By Bryan Caplan
[I]f you take seriously the notion that the utility of not being born is
less than the utility of being born, it seems to me that the moral
imperative is for everyone who is capable to be reproducing at the
maximum rate possible, because the marginal utility is likely massive.
Surely the positive marginal utility of a life of poverty with 20
siblings relative to the utility of not being born is greater than the
negative marginal utility of the 20 siblings and parents being burdened
with one more family member. So when do you stop?
[T]here is a huge market failure whereby the unborn are unable to
contract with their potential parents to pay for life. This argues for
taxation of everyone (the set of people who are born) in order to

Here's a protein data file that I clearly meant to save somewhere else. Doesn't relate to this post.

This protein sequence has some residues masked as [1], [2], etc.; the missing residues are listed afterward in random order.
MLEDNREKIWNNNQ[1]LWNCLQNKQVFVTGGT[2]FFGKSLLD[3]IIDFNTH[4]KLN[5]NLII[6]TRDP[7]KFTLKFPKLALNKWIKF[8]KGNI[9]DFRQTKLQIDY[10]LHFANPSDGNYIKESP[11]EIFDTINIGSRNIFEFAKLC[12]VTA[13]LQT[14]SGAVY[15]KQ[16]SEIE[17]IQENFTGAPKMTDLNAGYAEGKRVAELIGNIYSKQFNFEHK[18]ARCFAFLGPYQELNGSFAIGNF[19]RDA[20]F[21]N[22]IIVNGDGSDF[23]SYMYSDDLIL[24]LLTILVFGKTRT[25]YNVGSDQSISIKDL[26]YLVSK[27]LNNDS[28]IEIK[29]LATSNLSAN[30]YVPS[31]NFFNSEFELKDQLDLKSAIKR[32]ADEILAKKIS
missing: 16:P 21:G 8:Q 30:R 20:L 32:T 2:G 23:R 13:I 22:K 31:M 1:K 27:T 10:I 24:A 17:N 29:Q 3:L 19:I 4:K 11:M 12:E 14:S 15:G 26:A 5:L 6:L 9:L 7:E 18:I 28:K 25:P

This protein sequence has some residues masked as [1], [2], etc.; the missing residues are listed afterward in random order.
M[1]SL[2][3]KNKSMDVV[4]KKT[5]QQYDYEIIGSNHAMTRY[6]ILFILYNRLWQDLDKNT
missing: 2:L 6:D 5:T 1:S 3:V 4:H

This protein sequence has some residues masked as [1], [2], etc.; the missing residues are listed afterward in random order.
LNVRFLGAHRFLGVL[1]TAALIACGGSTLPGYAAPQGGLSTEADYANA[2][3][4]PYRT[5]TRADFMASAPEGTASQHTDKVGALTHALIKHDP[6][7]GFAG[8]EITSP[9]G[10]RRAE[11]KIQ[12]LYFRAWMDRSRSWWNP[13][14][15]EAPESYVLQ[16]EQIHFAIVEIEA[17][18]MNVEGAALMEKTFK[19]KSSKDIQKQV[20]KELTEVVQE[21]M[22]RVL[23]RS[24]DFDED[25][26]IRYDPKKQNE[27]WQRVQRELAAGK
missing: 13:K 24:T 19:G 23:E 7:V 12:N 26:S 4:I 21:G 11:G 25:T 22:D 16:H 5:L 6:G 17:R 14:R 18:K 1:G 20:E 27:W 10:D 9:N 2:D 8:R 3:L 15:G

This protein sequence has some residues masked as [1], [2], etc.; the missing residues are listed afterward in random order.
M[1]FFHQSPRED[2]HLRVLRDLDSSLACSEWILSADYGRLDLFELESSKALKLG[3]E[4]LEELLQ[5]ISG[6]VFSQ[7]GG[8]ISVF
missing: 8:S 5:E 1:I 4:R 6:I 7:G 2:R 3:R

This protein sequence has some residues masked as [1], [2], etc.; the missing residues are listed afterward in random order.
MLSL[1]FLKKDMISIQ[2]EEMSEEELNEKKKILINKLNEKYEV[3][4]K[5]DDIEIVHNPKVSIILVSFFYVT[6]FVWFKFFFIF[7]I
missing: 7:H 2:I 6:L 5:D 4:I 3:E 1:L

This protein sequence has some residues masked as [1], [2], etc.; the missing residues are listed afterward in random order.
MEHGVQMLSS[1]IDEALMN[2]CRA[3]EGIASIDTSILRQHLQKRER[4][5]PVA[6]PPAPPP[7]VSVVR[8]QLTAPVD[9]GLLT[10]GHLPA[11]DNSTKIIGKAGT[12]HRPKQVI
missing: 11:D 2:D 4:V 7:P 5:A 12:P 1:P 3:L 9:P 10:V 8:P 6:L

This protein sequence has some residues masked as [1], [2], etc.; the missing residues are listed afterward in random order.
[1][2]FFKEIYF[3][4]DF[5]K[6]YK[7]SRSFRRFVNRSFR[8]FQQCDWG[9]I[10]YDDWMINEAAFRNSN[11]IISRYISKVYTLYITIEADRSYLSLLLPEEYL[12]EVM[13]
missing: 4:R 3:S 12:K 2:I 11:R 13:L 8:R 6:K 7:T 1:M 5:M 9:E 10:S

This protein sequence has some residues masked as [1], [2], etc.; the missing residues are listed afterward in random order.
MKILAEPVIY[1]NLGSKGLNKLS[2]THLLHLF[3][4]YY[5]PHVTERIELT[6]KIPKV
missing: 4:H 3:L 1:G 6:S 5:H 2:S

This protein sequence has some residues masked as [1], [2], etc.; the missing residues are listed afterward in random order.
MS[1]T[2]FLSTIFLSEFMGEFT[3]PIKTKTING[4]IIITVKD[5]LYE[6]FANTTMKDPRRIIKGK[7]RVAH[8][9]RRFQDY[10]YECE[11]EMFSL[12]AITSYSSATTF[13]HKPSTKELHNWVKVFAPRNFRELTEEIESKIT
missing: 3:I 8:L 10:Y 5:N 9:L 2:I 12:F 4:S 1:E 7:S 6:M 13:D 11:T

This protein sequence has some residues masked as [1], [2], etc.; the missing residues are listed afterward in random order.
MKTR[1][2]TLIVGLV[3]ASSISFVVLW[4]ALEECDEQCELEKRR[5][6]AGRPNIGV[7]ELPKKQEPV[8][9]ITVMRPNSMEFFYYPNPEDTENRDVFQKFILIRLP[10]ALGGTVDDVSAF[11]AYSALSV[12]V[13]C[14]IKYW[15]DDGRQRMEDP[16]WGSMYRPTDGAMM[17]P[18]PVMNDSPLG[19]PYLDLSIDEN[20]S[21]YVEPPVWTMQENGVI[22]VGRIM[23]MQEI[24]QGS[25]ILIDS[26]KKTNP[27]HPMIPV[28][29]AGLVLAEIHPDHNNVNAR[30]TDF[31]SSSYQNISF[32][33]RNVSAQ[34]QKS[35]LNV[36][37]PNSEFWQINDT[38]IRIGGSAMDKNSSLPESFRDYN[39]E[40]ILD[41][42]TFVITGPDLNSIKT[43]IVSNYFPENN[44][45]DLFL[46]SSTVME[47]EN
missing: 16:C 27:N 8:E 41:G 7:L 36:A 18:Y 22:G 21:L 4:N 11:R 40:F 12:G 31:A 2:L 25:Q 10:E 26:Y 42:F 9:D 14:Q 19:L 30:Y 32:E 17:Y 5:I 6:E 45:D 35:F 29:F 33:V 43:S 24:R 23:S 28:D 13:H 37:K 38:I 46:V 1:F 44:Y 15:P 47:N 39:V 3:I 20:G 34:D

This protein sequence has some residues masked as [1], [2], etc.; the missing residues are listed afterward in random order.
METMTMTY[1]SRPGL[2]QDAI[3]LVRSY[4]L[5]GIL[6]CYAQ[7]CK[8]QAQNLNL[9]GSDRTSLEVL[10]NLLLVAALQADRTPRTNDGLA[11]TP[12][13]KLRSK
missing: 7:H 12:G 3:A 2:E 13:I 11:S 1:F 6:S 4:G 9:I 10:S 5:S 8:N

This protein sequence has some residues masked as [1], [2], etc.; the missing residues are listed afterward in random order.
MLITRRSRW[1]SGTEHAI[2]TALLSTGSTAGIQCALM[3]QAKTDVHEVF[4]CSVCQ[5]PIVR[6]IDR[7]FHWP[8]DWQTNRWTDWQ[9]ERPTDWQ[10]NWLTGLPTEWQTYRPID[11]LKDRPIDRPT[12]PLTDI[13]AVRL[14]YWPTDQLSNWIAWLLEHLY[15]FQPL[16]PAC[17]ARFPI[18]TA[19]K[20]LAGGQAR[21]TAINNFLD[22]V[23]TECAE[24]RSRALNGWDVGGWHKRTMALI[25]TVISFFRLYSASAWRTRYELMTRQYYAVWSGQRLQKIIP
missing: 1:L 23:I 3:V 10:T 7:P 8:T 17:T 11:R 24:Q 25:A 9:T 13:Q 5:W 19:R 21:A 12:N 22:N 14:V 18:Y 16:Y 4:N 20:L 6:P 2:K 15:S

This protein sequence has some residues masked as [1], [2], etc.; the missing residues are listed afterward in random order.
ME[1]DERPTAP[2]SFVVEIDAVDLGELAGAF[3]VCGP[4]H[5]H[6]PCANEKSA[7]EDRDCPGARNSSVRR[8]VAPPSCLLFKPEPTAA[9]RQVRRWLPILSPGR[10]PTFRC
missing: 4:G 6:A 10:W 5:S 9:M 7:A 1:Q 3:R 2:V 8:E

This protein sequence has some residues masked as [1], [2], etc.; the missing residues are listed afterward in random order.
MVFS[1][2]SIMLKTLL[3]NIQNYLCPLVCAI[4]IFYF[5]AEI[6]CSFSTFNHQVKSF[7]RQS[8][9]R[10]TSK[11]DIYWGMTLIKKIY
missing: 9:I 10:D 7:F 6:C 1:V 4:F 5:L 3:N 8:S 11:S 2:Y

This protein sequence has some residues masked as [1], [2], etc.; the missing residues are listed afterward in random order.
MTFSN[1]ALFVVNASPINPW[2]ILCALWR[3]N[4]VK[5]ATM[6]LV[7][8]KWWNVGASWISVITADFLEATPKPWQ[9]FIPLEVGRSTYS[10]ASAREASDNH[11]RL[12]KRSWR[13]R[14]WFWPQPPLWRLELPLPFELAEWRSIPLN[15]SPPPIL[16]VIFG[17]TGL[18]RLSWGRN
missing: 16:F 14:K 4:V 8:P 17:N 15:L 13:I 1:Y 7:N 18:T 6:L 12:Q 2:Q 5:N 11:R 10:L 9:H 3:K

subsidize reproduction. Yes, we indirectly do some of this already, but
this should trump all other charitable and redistributive concerns.
My reaction to both reductios is the same.
1. If you’re a strict utilitarian or wealth maximizer, Ozimek has merely added two more bullets to the ammunition depot your position already requires you to bite. (Like: Utilitarians with First World incomes are morally obliged to give away virtually all of their income).
2. Adherents of all other moral positions can simply repeat their standard rationales, beginning with, “People who actually exist count a lot more than people who could exist but don’t.”